Why you should break social norms…

People think I’m weird. They have done for a long time.  But it’s not because I wear socks with my sandals or talk to myself in the street (I can reassure you that I do neither), it’s because I break social norms.  You know, societies rules such as saying ‘pardon’ when you burp (something women never do of course 😉 ) or talking to yourself in the street (though even people with ‘hands free’ kits still look like idiots) but if you start breaking a couple of the right ones, it can work for building up confidence and hopefully getting rid of travel nerves you might have…

This past weekend I broke about 4 big social norms and you know what? I had great fun doing it 🙂

Its 'Cause I Am Weird; I Am Alive !

I’m weird and I love it

I sang in the street.  

Well, ok, I mouthed along to the words but I didn’t sing with sound because, well, that really WOULD be weird; this isn’t Glee you know.  You may think ‘everyone does that’ but I can assure you they don’t.  The earphones go in, the facial expression stays neutral and they walk like zombies; you do it, I’ve done it, everyone does THAT but they DON’T mouth along to the words or have smiles on their faces whilst doing it but why shouldn’t you?  Let’s be honest, if you’re walking down a quite residential street, no one is really going to see you anyway and if you’re walking down the highstreet, the likelihood is that you’re never going to see the people again anyway so what does it even matter if they think you’re strange?

I danced in the queue

No, I’m not like the cast of the Full Monty queue dancing crew but I did have a little bit of groove going on (though my ‘cool’ rating has just nose-dived since I used the word ‘groove’).

I’ve got my groove on

We’re not talking wild, crazy lap dancing here but just the occasional bop (and there goes my cool rating again using ‘bop’) of the head and a body jiggle (ok, this is ridiculous, I’m beginning to sound like an out of touch grandparent using these words).  Sure people looked at me like I was weird but who cares? I’m listening to dance music and I’m ‘feeling it’ (to quote the young generation 😉 ) so why wouldn’t I want to have a bit of a dance?  Unless they’re the rudest people on the planet, it’s unlikely that they’ll actually say anything like ‘you’re a weirdo’ to your face and since you can’t read their minds, why worry what they think of you?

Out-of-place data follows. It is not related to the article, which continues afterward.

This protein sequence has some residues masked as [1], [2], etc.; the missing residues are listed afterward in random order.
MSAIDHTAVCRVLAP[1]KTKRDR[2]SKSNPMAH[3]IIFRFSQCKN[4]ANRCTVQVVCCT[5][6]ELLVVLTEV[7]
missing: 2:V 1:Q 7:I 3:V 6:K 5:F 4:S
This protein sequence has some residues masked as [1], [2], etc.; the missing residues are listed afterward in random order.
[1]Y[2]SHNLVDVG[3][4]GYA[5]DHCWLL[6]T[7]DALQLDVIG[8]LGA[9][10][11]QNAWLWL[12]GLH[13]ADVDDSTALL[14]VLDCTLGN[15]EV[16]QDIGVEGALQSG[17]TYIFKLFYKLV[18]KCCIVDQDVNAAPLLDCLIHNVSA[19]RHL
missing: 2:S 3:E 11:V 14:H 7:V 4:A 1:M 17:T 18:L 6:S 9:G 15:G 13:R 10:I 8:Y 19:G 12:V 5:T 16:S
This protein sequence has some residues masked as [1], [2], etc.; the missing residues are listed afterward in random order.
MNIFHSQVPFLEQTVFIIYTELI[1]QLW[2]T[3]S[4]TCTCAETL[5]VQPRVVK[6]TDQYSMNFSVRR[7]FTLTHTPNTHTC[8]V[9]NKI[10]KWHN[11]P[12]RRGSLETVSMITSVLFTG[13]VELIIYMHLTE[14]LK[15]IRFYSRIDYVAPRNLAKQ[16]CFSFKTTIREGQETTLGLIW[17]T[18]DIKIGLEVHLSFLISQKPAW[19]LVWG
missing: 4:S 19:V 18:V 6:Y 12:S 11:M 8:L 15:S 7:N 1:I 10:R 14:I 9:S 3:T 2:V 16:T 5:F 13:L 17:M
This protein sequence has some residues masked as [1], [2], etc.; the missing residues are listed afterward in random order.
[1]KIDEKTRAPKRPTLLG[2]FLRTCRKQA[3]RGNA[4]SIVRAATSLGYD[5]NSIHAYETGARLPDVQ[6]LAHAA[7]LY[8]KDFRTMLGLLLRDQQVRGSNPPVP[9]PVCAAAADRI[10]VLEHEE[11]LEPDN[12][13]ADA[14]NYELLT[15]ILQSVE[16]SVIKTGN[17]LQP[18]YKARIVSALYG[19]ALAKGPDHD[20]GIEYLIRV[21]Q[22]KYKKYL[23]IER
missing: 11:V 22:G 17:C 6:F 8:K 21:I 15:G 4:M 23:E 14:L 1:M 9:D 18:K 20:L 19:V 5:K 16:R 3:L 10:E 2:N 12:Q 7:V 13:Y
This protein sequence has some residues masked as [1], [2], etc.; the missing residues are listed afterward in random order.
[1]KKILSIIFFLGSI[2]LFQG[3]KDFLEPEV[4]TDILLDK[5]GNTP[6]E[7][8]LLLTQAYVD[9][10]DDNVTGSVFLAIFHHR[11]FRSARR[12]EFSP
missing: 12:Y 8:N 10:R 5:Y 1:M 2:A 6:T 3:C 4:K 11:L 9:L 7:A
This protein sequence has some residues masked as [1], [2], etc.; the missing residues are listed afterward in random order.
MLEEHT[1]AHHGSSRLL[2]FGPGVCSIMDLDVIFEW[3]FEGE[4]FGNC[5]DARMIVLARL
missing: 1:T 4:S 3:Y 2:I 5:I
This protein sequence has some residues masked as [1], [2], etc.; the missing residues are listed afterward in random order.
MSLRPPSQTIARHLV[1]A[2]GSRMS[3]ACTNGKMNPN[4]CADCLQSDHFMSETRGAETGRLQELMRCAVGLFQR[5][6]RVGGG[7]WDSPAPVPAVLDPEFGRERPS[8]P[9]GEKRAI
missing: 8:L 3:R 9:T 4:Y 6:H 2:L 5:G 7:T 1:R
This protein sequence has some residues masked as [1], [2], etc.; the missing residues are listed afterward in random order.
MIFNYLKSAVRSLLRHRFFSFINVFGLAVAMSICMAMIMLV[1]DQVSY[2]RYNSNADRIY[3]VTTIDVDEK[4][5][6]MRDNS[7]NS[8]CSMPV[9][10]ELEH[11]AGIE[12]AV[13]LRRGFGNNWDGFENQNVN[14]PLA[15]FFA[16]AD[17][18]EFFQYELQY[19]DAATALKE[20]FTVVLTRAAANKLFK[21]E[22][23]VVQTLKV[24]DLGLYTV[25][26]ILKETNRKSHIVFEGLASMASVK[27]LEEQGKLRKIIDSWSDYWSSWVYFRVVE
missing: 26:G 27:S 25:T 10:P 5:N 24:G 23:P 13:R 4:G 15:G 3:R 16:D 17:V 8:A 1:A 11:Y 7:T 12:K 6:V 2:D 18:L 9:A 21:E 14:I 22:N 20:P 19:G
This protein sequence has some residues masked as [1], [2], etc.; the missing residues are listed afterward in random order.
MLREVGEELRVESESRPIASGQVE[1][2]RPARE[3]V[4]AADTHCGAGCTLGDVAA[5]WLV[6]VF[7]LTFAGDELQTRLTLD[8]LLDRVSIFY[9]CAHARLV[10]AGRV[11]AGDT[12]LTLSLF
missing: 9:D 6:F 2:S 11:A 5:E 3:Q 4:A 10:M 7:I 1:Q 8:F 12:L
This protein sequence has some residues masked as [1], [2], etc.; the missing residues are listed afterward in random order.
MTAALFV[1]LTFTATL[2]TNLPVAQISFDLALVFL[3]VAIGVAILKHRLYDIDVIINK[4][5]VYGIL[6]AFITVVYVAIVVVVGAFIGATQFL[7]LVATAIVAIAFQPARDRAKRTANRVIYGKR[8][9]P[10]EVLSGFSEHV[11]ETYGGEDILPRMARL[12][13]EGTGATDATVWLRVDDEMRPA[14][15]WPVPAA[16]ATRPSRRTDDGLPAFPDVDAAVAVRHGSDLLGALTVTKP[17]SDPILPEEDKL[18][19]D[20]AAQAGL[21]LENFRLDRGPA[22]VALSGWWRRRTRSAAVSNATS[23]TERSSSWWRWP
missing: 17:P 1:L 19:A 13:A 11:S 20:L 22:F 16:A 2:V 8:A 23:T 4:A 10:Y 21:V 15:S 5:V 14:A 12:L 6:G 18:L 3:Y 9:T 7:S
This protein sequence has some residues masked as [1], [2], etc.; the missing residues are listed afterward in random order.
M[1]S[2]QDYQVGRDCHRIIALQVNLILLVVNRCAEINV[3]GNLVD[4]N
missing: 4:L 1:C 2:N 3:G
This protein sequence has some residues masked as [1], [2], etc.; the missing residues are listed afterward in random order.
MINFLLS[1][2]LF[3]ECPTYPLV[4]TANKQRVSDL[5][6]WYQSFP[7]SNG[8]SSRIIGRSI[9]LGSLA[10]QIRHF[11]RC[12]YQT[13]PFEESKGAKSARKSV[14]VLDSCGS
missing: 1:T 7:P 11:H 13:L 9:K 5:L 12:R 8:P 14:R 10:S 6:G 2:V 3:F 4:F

Walk passed a guy and tell him he looks hot

I know, I know, I can hear the ‘OMGs’ but let me explain.  You’re in a bar with your friends and a cute guy is coming towards your area, you’d let him walk passed wouldn’t you?  Well, why not subtly point at him telling your friends ‘ooh he’s cute’.  The worst scenario is that he doesn’t hear or does and carries on walking but the best scenario? He smiles, walks over to you and you get his number (which I’ve successfully managed!) .  My friends recoil in horror whenever I do this and I’ve been known to do it when I’m in the supermarket walking passed a hot guy but who cares?  You make him smile, you’ve said what’s on your mind and both of you go your separate ways.  Saying what’s on your mind is a big part of confidence (though obviously you shouldn’t be mean with it) and if you take that confidence when you’re backpacking, I guarantee the travel nerves won’t feel so big.

Borrow a mum (or something in equal standing)

‘WTF’ springs to mind doesn’t it?!  Well picture this…I’m clothes shopping by myself yesterday and I think I’ve found an amazing dress but because I know my mum so well, I know what she would say if she was with me: ‘well, you’ve got fairly big hips and a bit of a bum so it might not be too flattering’ (take note; honesty without cruelty) and so, whilst seeing a mum give her opinion to her 16 year old daughter, I ask if I could ‘borrow her for a mum’s opinion’ which she gave me.  I could tell that she thought it was weird (to begin with) but think about it…you are asking a stranger for an HONEST opinion; one not tainted by emotional attachment etc.  After talking to her, I decided that I would get the dress and as I was leaving the unisex dressing room, the guy in charge said, ‘you really did look beautiful in that dress’ which MADE MY DAY! (see how well a random compliment can make someone feel?!).  So why not try asking the person next to you in the fitting room for an opinion?  They’re a stranger, what do you REALLY care what they think?